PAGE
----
If you are looking for an answer to the question What is Artificial Intelligence? and you only have a minute, then here's the definition the Association for the Advancement of Artificial Intelligence offers on its home page: "the scientific understanding of the mechanisms underlying thought and intelligent behavior and their embodiment in machines."
However, if you are fortunate enough to have more than a minute, then please get ready to embark upon an exciting journey exploring AI (but beware, it could last a lifetime) …
I've been asked to recommend a good book on big data that's not Big Data (which I coauthored with Viktor Mayer-Schönberger, images below). It's a hard question for several reasons. First, though I'm usually brutally critical of my work, it's not a bad book. Yet it's also a difficult question because there are so many good books to chose from. The question becomes: which book is right for whom?
There are several varieties of machine learning skills that are in demand in the global marketplace today. The skill that is most in demand is the ability to come up with fundamental innovations in machine learning, and implement them to solve practical problems. For a research career in artificial intelligence (AI), you need a PhD, preferably from a well-known program, and research competence as demonstrated by published papers, implemented solutions and peer acceptance. For those at the forefront of research, the sky is the limit, and seven-figure USD salaries are not infrequent. The next tier of demand is for people who can build practical implementations, especially in collaboration with a cutting-edge research team.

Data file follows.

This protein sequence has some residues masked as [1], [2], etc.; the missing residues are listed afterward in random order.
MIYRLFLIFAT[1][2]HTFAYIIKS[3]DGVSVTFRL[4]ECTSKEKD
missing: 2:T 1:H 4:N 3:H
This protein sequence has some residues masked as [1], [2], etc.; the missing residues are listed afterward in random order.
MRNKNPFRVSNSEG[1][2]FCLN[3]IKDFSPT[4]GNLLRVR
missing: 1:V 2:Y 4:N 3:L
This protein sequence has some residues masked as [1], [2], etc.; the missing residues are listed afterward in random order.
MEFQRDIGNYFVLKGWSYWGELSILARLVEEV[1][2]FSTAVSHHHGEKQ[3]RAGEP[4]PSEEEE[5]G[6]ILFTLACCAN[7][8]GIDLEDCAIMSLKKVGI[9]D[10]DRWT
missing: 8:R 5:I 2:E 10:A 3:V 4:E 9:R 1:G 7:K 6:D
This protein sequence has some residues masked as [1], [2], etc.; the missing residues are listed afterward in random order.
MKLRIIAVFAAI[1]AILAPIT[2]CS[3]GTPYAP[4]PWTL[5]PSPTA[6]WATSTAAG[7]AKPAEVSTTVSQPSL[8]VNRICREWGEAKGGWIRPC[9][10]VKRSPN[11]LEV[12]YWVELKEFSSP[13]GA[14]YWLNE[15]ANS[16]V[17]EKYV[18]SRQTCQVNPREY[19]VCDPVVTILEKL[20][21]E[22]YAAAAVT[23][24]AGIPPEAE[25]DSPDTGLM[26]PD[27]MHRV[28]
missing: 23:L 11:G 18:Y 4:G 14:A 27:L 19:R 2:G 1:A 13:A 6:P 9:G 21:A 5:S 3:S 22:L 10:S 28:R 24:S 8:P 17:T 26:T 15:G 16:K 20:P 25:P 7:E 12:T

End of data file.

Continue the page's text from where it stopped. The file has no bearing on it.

Looking back to the primitive times, when fire was the greatest achievement of mankind, who could've thought in their wildest dreams about what we as humans have achieved today? Look at the speed with which information can travel across the planet. Today, Algorithmic trading is amongst the most talked about technologies in the recent years. It has given trading Firms more power in the rapidly evolving markets by eliminating human errors and changing the way Financial markets are interlinked today. We are curious to know many other factors pertaining to the subject.
Technology is at the heart of this; driving the disruption through digital ways and means, with the resulting artificial intelligence having a significant impact upon the world of work. Already we've seen well-known brands being shaken up, even decimated, by technological innovators. There are estimations of robots stealing a third of British jobs by 2030 (PWC, 2017). And that, in less than 12 years, computers will possess more intelligence than the average human being (Google). Right now, billions of people are connected across the world – sharing content, experiences and their lives like never before.
Airbus is looking to develop autonomous aircraft and technologies that will allow a single pilot to operate commercial jetliners, helping cut costs for carriers, chief technology officer Paul Eremenko said. "The more disruptive approach is to say maybe we can reduce the crew needs for our future aircraft," Mr Eremenko told Bloomberg Television's Yvonne Man in an interview broadcast on Wednesday. "We're pursuing single-pilot operation as a potential option and a lot of the technologies needed to make that happen has also put us on the path towards unpiloted operation." The aerospace industry has begun seeing a similar trend as the car market, where carmakers are investing in or acquiring autonomous driving startups. Plane manufacturers including Airbus and Boeing are racing to develop artificial intelligence that will one day enable computers to fly planes without human beings at the controls.